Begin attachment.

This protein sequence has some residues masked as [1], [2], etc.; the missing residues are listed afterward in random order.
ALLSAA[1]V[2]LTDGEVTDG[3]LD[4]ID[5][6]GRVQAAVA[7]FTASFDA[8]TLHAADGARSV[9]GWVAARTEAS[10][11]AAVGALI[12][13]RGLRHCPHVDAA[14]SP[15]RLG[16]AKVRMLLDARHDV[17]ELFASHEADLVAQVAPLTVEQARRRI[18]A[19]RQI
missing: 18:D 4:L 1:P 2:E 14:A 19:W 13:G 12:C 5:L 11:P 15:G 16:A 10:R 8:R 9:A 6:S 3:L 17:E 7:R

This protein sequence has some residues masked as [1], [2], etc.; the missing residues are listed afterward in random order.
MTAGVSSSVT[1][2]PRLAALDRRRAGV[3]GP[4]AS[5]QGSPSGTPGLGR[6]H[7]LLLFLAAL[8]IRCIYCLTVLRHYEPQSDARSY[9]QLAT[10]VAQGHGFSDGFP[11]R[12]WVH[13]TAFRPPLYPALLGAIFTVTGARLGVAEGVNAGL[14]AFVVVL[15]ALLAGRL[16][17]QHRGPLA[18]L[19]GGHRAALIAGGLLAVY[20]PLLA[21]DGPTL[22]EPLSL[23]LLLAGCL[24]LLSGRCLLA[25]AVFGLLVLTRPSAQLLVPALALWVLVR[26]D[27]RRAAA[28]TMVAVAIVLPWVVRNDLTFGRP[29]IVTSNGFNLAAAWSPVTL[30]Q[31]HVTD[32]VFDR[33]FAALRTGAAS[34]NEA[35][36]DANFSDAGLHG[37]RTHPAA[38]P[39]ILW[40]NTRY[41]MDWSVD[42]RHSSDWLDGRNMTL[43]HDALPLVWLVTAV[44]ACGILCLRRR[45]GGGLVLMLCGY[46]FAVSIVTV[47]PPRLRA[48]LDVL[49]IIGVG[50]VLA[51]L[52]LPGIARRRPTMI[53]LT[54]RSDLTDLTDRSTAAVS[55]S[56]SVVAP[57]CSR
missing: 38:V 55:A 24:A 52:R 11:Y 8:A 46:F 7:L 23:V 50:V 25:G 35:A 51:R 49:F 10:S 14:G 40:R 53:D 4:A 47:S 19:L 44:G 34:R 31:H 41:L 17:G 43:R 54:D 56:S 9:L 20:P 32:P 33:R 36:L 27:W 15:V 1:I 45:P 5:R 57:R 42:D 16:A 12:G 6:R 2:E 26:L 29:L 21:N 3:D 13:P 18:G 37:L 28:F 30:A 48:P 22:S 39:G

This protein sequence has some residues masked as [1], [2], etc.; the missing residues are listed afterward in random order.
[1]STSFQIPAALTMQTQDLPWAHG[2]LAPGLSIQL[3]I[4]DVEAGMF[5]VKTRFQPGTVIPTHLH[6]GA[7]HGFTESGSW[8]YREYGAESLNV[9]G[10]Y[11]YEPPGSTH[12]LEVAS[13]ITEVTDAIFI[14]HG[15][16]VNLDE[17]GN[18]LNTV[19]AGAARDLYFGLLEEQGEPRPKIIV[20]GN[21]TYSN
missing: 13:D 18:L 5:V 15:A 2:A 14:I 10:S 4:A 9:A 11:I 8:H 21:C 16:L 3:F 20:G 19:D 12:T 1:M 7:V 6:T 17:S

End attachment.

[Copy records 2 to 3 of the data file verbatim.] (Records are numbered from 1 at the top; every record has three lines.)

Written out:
This protein sequence has some residues masked as [1], [2], etc.; the missing residues are listed afterward in random order.
MTAGVSSSVT[1][2]PRLAALDRRRAGV[3]GP[4]AS[5]QGSPSGTPGLGR[6]H[7]LLLFLAAL[8]IRCIYCLTVLRHYEPQSDARSY[9]QLAT[10]VAQGHGFSDGFP[11]R[12]WVH[13]TAFRPPLYPALLGAIFTVTGARLGVAEGVNAGL[14]AFVVVL[15]ALLAGRL[16][17]QHRGPLA[18]L[19]GGHRAALIAGGLLAVY[20]PLLA[21]DGPTL[22]EPLSL[23]LLLAGCL[24]LLSGRCLLA[25]AVFGLLVLTRPSAQLLVPALALWVLVR[26]D[27]RRAAA[28]TMVAVAIVLPWVVRNDLTFGRP[29]IVTSNGFNLAAAWSPVTL[30]Q[31]HVTD[32]VFDR[33]FAALRTGAAS[34]NEA[35][36]DANFSDAGLHG[37]RTHPAA[38]P[39]ILW[40]NTRY[41]MDWSVD[42]RHSSDWLDGRNMTL[43]HDALPLVWLVTAV[44]ACGILCLRRR[45]GGGLVLMLCGY[46]FAVSIVTV[47]PPRLRA[48]LDVL[49]IIGVG[50]VLA[51]L[52]LPGIARRRPTMI[53]LT[54]RSDLTDLTDRSTAAVS[55]S[56]SVVAP[57]CSR
missing: 38:V 55:A 24:A 52:R 11:Y 8:A 46:F 7:L 23:V 50:V 25:G 35:A 51:R 49:F 10:S 14:G 40:R 53:D 4:A 47:S 19:L 44:G 34:R 31:H 41:L 17:G 43:R 54:D 56:S 9:L 20:P 32:P 33:R 36:L 27:W 15:V 1:I 45:P 5:R 57:R 42:D 16:A 12:G 6:R 2:E 26:L 29:L 21:N 3:D 13:P 18:G 37:L 28:F 30:A 48:P 22:S 39:G

This protein sequence has some residues masked as [1], [2], etc.; the missing residues are listed afterward in random order.
[1]STSFQIPAALTMQTQDLPWAHG[2]LAPGLSIQL[3]I[4]DVEAGMF[5]VKTRFQPGTVIPTHLH[6]GA[7]HGFTESGSW[8]YREYGAESLNV[9]G[10]Y[11]YEPPGSTH[12]LEVAS[13]ITEVTDAIFI[14]HG[15][16]VNLDE[17]GN[18]LNTV[19]AGAARDLYFGLLEEQGEPRPKIIV[20]GN[21]TYSN
missing: 13:D 18:L 5:V 15:A 2:A 14:I 10:S 4:A 9:A 11:I 8:H 21:C 16:L 3:F 20:G 19:D 12:T 1:M 7:V 6:T 17:S